Similar to his first petition, Matteson admits no aggravating factors, but offers in mitigation “that he has no disciplinary record; that he lacked a dishonest or selfish motive; ․ that he made a timely good faith effort to make restitution or to rectify the consequences of his misconduct; that he displayed a cooperative attitude toward the disciplinary proceedings; and that he is remorseful for his actions and inactions.” Matteson I, 314 Ga. at 579, 878 S.E.2d 196 (citing ABA Standard 9.32 (a), (b), (d), (e), and (l)). In addition, Matteson continues to offer as a mitigating factor that, at the time of these violations, he was suffering from a mental disability or emotional problems for which he was being treated by a doctor. See ABA Standard 9.32 (c) and (i). However, unlike in his first petition for voluntary discipline, Matteson has now provided, under seal, letters from several mental health professionals who have treated or are continuing to treat Matteson. These letters support Matteson's claims that he began experiencing symptoms of depression during the above-described representations; that he has been treated for depression and anxiety since 2015; that he has been relatively compliant with treatment and medication since that time; and that his mental health does not present an impediment to his practice of law. Additionally, Matteson has provided an affidavit supporting his claim that his experience with depression ultimately led him to close his law practice in 2019 and to step away from the practice of law.
Matteson further states in his petition and affidavit that, in early 2019, he began advising his clients in writing that he could no longer act as their attorney and that, for a six-month period beginning on April 1, 2019, he performed no legal work and had no source of income. In support of these claims, Matteson provided a copy of a letter he sent to a client, in which Matteson informs the client that he is no longer able to serve as the client's legal representative because he will no longer be practicing law due to personal issues, updates the client on the status of the client's case, and offers to assist the client in retaining new counsel. Additionally, Matteson provided with his sworn affidavit, in which he states that from April 2019 through October 2019 he did not work at all, his 2019 income tax returns as evidence that he was not fully employed in 2019.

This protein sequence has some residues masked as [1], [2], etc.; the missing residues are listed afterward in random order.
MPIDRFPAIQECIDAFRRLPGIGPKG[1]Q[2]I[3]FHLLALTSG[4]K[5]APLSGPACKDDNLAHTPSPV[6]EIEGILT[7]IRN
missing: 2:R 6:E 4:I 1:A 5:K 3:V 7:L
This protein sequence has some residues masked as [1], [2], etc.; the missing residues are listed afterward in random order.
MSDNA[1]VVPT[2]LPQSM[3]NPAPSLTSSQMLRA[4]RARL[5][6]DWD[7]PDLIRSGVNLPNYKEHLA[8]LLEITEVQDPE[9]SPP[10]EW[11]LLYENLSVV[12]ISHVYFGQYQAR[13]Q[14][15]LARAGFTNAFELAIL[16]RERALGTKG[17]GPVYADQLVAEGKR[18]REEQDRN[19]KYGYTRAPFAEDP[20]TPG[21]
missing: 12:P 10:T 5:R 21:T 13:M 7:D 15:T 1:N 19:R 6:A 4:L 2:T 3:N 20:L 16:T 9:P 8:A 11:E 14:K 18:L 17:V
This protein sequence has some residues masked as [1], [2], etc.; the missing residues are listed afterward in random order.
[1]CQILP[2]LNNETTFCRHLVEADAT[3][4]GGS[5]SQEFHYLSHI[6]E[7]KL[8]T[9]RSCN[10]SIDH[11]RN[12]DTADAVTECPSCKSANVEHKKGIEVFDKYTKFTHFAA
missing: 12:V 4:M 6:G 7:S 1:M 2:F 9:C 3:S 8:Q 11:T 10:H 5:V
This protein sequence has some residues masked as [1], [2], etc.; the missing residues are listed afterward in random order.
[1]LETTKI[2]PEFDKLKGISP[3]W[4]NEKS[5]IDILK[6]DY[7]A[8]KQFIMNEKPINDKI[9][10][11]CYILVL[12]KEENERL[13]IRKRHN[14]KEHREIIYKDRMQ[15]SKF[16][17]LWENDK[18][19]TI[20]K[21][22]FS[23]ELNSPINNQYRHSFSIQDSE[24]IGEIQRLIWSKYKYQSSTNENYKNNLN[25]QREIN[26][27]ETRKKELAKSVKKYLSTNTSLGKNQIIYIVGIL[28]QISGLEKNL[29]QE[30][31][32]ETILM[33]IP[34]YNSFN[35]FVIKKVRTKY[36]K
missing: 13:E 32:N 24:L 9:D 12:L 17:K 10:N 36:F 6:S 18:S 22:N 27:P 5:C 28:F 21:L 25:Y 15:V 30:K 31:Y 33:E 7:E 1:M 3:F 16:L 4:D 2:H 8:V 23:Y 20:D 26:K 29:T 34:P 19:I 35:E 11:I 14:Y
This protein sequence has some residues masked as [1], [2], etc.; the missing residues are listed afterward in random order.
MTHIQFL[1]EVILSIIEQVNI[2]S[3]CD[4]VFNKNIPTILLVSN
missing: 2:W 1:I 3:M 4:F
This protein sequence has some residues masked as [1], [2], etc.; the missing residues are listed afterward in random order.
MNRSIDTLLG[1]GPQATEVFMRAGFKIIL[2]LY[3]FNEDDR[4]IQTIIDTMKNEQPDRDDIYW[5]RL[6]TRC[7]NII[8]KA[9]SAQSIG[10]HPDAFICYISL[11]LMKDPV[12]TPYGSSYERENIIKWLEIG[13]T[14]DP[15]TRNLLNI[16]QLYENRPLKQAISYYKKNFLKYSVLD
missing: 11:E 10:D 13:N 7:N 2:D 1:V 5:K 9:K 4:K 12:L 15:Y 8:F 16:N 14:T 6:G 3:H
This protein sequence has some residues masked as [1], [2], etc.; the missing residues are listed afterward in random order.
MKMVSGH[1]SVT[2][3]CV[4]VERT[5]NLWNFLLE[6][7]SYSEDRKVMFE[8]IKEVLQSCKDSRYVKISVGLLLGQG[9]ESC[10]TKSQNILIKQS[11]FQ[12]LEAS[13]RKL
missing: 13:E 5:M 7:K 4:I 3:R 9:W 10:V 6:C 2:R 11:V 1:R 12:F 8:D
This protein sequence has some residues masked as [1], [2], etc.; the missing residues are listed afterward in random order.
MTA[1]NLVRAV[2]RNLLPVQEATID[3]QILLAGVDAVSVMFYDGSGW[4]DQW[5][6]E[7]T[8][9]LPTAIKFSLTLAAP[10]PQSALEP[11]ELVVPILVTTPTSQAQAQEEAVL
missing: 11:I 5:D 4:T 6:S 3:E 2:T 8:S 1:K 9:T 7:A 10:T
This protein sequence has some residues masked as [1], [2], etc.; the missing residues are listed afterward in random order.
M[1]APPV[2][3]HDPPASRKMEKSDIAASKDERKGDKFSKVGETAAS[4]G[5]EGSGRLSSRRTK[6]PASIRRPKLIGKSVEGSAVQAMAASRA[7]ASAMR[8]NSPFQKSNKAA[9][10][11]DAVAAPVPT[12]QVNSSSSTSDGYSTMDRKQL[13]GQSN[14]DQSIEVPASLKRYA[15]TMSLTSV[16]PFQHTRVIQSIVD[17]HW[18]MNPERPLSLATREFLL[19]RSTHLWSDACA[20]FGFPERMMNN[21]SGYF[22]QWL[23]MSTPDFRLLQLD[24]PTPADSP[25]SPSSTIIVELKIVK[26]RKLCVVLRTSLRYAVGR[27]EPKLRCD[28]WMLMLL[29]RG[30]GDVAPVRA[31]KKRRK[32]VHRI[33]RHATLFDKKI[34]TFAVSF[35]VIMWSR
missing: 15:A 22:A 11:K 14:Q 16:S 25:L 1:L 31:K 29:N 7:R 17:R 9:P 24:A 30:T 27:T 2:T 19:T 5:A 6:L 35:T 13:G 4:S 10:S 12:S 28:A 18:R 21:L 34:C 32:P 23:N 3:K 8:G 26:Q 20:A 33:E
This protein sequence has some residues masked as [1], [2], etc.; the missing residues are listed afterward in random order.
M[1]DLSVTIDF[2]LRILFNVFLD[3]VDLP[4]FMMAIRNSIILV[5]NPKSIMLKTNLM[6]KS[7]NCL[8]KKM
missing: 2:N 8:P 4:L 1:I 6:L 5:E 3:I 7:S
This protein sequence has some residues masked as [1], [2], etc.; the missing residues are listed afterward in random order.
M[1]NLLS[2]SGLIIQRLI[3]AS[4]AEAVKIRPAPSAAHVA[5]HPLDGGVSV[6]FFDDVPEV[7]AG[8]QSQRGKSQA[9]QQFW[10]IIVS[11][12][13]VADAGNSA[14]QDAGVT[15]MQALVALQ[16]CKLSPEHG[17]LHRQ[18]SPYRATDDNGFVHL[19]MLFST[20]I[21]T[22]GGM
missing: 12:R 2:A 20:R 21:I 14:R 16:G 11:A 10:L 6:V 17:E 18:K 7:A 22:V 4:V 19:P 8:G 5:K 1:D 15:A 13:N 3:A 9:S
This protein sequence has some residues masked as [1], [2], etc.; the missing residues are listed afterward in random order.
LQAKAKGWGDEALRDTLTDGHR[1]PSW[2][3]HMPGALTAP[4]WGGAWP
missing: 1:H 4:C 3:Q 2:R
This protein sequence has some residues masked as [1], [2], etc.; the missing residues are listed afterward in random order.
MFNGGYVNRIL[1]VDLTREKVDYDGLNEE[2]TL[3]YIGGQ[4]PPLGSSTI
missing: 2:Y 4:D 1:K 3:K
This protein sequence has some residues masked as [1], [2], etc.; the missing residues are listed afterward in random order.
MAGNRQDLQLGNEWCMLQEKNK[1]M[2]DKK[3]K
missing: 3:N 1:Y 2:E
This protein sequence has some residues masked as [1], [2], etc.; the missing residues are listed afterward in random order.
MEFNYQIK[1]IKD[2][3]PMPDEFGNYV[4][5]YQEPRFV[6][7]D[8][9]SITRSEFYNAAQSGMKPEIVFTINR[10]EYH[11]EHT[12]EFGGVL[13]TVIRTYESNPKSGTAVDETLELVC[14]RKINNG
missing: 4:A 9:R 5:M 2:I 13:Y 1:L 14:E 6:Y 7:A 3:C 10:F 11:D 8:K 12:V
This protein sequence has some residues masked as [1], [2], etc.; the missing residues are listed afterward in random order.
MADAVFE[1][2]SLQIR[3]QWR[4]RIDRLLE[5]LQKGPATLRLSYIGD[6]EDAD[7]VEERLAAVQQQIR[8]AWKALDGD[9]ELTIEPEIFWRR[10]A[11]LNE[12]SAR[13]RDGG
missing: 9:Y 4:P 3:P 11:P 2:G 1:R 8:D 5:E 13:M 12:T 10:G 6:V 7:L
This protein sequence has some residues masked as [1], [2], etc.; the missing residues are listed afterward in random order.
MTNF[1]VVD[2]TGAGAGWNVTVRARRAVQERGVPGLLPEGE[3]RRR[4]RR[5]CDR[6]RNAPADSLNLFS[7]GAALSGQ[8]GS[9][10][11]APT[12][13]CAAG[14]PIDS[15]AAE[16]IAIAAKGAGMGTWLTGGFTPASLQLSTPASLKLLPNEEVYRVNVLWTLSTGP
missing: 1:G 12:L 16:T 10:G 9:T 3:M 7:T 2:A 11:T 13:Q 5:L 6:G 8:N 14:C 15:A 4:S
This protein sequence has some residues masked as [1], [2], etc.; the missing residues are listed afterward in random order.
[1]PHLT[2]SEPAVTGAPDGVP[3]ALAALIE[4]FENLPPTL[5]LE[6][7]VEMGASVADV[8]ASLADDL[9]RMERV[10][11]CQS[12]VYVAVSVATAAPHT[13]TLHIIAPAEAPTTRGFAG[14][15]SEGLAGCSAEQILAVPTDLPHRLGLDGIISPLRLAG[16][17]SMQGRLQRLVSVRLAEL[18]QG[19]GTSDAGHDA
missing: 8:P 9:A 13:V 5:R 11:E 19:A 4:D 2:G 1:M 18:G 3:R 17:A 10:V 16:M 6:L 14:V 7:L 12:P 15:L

Based on these claims, Matteson now requests as discipline a six-month suspension from the practice of law and that this suspension be imposed nunc pro tunc, in consideration of the fact that, beginning in April 2019, he voluntarily refrained from the practice of law for at least six months and fulfilled his ethical obligations to his clients. See In the Matter of Onipede, 288 Ga. 156, 157, 702 S.E.2d 136 (2010) (“[W]hen an attorney requests entry of a suspension or voluntary surrender order nunc pro tunc, it is the lawyer's responsibility to demonstrate that they voluntarily stopped practicing law, the date on which their law practice ended, and that they complied with all the ethical obligations implicated in such a decision, such as assisting clients in securing new counsel and facilitating the transfer of client files and critical information about ongoing cases to new counsel.”). Further, Matteson proposes as part of his discipline that every three months in the first year following his reinstatement he be required to provide the Office of General Counsel (“OGC”) with an opinion from a mental health professional certifying that his mental health does not present an impediment to his practice of law; that he participate in the State Bar of Georgia's Law Practice Management Program's General Consultation service; and that he implement any recommendations made by that service during such consultation.7